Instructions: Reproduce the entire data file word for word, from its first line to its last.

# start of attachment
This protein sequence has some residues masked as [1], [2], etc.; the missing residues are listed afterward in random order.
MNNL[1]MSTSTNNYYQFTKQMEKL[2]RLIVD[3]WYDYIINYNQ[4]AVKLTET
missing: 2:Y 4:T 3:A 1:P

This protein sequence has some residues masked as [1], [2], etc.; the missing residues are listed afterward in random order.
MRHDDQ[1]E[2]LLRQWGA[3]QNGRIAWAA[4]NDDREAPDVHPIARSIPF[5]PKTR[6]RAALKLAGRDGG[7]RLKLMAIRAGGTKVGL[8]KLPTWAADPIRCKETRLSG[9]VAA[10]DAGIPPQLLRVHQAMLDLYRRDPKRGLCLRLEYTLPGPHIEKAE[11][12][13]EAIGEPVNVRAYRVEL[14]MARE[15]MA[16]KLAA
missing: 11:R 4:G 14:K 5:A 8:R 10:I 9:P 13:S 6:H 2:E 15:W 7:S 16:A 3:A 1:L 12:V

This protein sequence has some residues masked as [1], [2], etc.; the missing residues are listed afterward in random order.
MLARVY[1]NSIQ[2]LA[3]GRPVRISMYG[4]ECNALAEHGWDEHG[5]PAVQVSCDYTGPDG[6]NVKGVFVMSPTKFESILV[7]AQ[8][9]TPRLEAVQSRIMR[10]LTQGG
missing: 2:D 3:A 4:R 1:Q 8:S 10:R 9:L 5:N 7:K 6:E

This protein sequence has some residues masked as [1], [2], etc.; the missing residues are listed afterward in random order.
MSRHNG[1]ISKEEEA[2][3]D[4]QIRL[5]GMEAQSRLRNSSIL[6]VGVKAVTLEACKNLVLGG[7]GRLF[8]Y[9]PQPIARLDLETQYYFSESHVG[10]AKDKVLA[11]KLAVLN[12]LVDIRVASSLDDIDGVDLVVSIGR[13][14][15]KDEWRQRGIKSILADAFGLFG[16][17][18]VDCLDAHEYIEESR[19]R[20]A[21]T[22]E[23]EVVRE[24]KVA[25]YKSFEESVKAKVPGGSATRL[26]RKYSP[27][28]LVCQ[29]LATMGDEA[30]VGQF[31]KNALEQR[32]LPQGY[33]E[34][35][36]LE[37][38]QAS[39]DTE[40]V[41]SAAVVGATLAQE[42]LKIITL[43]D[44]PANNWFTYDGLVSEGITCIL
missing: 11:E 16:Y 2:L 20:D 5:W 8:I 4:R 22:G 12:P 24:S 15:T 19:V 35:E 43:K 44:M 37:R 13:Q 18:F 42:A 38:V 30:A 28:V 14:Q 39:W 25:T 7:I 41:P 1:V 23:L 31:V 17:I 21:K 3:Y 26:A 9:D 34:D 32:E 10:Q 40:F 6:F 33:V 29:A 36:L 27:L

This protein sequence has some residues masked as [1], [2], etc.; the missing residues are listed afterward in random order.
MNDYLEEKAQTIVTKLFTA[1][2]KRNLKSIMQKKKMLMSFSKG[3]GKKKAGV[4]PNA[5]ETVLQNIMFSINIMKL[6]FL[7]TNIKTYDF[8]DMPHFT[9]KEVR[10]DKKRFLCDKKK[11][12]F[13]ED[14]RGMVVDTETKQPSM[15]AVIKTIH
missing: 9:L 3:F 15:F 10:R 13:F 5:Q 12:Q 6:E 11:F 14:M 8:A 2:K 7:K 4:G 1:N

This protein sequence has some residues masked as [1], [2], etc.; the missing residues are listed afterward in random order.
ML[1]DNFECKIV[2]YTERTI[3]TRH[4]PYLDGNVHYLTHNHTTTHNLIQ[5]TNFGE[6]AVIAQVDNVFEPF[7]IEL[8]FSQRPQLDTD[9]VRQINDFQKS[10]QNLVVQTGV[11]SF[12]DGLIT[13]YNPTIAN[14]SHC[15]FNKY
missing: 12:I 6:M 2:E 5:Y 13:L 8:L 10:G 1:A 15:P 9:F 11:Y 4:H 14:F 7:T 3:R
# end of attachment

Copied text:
This protein sequence has some residues masked as [1], [2], etc.; the missing residues are listed afterward in random order.
MNNL[1]MSTSTNNYYQFTKQMEKL[2]RLIVD[3]WYDYIINYNQ[4]AVKLTET
missing: 2:Y 4:T 3:A 1:P

This protein sequence has some residues masked as [1], [2], etc.; the missing residues are listed afterward in random order.
MRHDDQ[1]E[2]LLRQWGA[3]QNGRIAWAA[4]NDDREAPDVHPIARSIPF[5]PKTR[6]RAALKLAGRDGG[7]RLKLMAIRAGGTKVGL[8]KLPTWAADPIRCKETRLSG[9]VAA[10]DAGIPPQLLRVHQAMLDLYRRDPKRGLCLRLEYTLPGPHIEKAE[11][12][13]EAIGEPVNVRAYRVEL[14]MARE[15]MA[16]KLAA
missing: 11:R 4:G 14:K 5:A 8:R 10:I 9:P 13:S 6:H 2:E 15:W 7:S 16:A 3:A 1:L 12:V

This protein sequence has some residues masked as [1], [2], etc.; the missing residues are listed afterward in random order.
MLARVY[1]NSIQ[2]LA[3]GRPVRISMYG[4]ECNALAEHGWDEHG[5]PAVQVSCDYTGPDG[6]NVKGVFVMSPTKFESILV[7]AQ[8][9]TPRLEAVQSRIMR[10]LTQGG
missing: 2:D 3:A 4:R 1:Q 8:S 10:R 9:L 5:N 7:K 6:E

This protein sequence has some residues masked as [1], [2], etc.; the missing residues are listed afterward in random order.
MSRHNG[1]ISKEEEA[2][3]D[4]QIRL[5]GMEAQSRLRNSSIL[6]VGVKAVTLEACKNLVLGG[7]GRLF[8]Y[9]PQPIARLDLETQYYFSESHVG[10]AKDKVLA[11]KLAVLN[12]LVDIRVASSLDDIDGVDLVVSIGR[13][14][15]KDEWRQRGIKSILADAFGLFG[16][17][18]VDCLDAHEYIEESR[19]R[20]A[21]T[22]E[23]EVVRE[24]KVA[25]YKSFEESVKAKVPGGSATRL[26]RKYSP[27][28]LVCQ[29]LATMGDEA[30]VGQF[31]KNALEQR[32]LPQGY[33]E[34][35][36]LE[37][38]QAS[39]DTE[40]V[41]SAAVVGATLAQE[42]LKIITL[43]D[44]PANNWFTYDGLVSEGITCIL
missing: 11:E 16:Y 2:L 20:D 5:W 8:I 4:R 22:G 12:P 24:S 15:T 19:V 35:E 43:K 44:M 37:R 13:Q 18:F 42:A 38:V 30:A 28:V 14:Q 39:W 25:T 7:I 41:P 1:V 23:L 31:V 17:I 21:K 3:Y 26:A 9:D 34:D 32:E 10:Q 40:F 6:F 33:V 29:A 36:L 27:L

This protein sequence has some residues masked as [1], [2], etc.; the missing residues are listed afterward in random order.
MNDYLEEKAQTIVTKLFTA[1][2]KRNLKSIMQKKKMLMSFSKG[3]GKKKAGV[4]PNA[5]ETVLQNIMFSINIMKL[6]FL[7]TNIKTYDF[8]DMPHFT[9]KEVR[10]DKKRFLCDKKK[11][12]F[13]ED[14]RGMVVDTETKQPSM[15]AVIKTIH
missing: 9:L 3:F 15:F 10:R 13:F 5:Q 12:Q 6:E 11:F 14:M 8:A 2:K 7:K 4:G 1:N

This protein sequence has some residues masked as [1], [2], etc.; the missing residues are listed afterward in random order.
ML[1]DNFECKIV[2]YTERTI[3]TRH[4]PYLDGNVHYLTHNHTTTHNLIQ[5]TNFGE[6]AVIAQVDNVFEPF[7]IEL[8]FSQRPQLDTD[9]VRQINDFQKS[10]QNLVVQTGV[11]SF[12]DGLIT[13]YNPTIAN[14]SHC[15]FNKY
missing: 12:I 6:M 2:E 5:Y 13:L 8:L 10:G 1:A 15:P 9:F 11:Y 4:H 14:F 7:T 3:R